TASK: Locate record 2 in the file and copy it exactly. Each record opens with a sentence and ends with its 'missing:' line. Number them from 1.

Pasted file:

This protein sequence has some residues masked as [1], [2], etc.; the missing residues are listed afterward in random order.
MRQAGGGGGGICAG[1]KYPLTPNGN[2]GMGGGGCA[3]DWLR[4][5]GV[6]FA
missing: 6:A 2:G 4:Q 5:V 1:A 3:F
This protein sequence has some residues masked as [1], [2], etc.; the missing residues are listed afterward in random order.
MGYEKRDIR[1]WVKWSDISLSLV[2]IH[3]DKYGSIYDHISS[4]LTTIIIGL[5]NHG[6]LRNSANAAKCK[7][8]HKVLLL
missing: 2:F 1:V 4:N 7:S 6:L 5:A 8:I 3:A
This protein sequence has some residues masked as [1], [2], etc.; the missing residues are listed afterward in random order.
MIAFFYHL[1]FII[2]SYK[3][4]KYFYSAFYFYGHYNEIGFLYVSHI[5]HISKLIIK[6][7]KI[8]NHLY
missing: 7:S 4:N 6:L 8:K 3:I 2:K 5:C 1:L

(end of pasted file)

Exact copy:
This protein sequence has some residues masked as [1], [2], etc.; the missing residues are listed afterward in random order.
MGYEKRDIR[1]WVKWSDISLSLV[2]IH[3]DKYGSIYDHISS[4]LTTIIIGL[5]NHG[6]LRNSANAAKCK[7][8]HKVLLL
missing: 2:F 1:V 4:N 7:S 6:L 5:A 8:I 3:A